Role of Religion & the San Antonio Chamber of Commerce

The Presbyterian Synods of Texas, which initially set talks of a merger into motion, favored the idea of Trinity University merging with another Presbyterian school, Austin College, in order to preserve the religious identity of both schools. Yet even though both schools were Presbyterian, they came from different denominations within Presbyterianism, and their doctrinal differences, as well as their attachment to the Sherman campus, added some tension to the discussions about the merger. Ultimately, Austin College pulled out of merger talks due to uncertainties caused by World War II. 

After Trinity Presidents Frank Wear and Everett Tucker suggested San Antonio as the location for the new institution, those leading the talks expanded their vision further and sought to include the University of San Antonio, a Methodist university, in the planned merger as well. Wear and Tucker contacted Arthur V. Boand, a clergyman who had connections to the San Antonio Chamber of Commerce, to gauge member reception to the idea and garner more interest in having the new university in their city. Their response was positive, as they believed the new institution would introduce a solid Protestant university supported by three major denominations in a city that already had three Catholic colleges and universities. Thus, C. W. Miller and J. H. Calvert took the lead in a committee tasked with securing business support for the merger and for Trinity University to come to San Antonio.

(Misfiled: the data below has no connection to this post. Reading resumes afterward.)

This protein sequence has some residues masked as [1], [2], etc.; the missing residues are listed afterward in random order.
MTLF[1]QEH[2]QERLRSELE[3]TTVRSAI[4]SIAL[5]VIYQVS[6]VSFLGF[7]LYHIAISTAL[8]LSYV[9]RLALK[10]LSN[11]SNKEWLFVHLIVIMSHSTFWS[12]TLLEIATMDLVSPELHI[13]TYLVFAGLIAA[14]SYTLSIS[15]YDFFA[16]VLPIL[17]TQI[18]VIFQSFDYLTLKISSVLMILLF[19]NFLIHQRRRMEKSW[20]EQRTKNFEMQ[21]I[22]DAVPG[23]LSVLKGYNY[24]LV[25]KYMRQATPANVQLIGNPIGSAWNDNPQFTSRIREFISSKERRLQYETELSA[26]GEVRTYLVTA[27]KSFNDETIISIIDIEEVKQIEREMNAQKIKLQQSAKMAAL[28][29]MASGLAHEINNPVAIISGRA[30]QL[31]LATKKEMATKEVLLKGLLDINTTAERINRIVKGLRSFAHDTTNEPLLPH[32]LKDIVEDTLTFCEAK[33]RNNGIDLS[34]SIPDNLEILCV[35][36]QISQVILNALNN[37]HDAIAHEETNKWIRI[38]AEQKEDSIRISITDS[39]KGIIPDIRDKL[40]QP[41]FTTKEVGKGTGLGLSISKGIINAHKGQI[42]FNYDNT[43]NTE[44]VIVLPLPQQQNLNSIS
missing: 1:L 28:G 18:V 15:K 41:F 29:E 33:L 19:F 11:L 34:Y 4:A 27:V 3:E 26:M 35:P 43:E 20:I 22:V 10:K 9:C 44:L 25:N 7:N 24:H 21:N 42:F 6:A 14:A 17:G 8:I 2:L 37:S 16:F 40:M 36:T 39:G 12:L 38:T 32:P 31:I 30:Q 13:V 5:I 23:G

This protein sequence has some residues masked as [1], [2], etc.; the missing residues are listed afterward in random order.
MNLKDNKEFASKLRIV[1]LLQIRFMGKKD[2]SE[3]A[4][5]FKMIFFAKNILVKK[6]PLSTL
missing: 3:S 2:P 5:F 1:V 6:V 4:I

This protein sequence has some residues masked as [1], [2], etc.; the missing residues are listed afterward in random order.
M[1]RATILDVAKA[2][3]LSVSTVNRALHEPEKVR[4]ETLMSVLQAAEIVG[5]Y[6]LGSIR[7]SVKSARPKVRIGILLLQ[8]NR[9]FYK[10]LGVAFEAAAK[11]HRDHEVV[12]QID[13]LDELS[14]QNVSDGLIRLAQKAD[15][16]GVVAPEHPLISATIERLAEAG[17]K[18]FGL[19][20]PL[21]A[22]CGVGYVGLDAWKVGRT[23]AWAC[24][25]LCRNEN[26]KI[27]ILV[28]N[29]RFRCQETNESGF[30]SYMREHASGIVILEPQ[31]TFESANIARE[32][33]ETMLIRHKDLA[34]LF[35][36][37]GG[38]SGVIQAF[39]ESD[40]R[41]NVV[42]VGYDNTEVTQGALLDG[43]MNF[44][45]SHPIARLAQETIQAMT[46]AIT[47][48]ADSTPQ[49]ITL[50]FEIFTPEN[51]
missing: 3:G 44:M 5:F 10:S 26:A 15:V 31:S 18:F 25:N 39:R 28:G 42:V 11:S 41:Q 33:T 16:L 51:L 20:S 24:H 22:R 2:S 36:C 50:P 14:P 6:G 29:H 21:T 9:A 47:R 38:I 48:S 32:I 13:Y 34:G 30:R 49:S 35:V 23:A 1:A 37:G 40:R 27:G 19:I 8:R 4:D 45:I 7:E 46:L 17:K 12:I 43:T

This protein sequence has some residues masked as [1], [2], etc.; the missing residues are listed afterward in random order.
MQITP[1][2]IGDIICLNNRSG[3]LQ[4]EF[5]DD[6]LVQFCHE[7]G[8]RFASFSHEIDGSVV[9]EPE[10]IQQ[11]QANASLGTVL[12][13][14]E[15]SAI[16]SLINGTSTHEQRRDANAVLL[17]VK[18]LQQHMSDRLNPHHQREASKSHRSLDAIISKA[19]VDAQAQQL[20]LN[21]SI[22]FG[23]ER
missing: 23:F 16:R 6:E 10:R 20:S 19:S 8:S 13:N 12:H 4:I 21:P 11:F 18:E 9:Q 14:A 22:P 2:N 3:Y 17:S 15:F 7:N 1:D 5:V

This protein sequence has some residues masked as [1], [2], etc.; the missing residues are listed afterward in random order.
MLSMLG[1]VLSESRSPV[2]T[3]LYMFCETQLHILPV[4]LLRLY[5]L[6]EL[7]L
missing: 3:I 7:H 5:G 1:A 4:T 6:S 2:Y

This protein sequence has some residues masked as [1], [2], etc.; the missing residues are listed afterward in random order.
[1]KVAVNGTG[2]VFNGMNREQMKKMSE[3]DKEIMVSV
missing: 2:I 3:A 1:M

SA Express News Feb. 27 1942.pdf

This San Antonio Express newspaper article from February 27, 1942, details the merger between Trinity University and the University of San Antonio. The Methodist leaders of the University of San Antonio explained their support for the transfer of ownership to the Presbyterian Trinity by noting their wish for a strong Protestant presence in San Antonio and the existence of other Methodist universities in Dallas and Georgetown.

A San Antonio Express article from February 27 delves into the merger between Trinity University and the University of San Antonio, focusing particularly on how the Presbyterian school can do more in San Antonio than their Methodist peers had. The Methodists were willing to transfer their properties to Trinity so that a "good, strong protestant school" could flourish. This article also mentions the committee organized by the San Antonio Chamber of Commerce with the purpose of negotiating with the university and garnering business support. Members of this committee included C.W. Miller, Calvert, T.F. Murchison, E.H. Keator, D.A. Powell, H.H. Bryant, Frank Gillespie, and John Bennet.


Letter from Arthur V. Boand to Dr. James W. Laurie. Boand recounts the events of the merger. He states that perhaps it was best that Austin College did not join the merge, as there are now two strong Presbyterian schools in Texas instead of one.

This Letter from Arthur V. Boand to Trinity President James Laurie provides a detailed summary of the merger between Trinity University and the University of San Antonio. Boand explains the initial plans for merging with Austin College and their later withdrawal "by a handful of votes" as they had recently received support from Sherman, Texas, and chose to remain there. Boand mentions that he was offered a position at Trinity as a Vice President, but he turned this down as his "heart was in the pastorate". Dr. Rian took over the position of Vice President.

Merging with Trinity
Role of Religion & the San Antonio Chamber of Commerce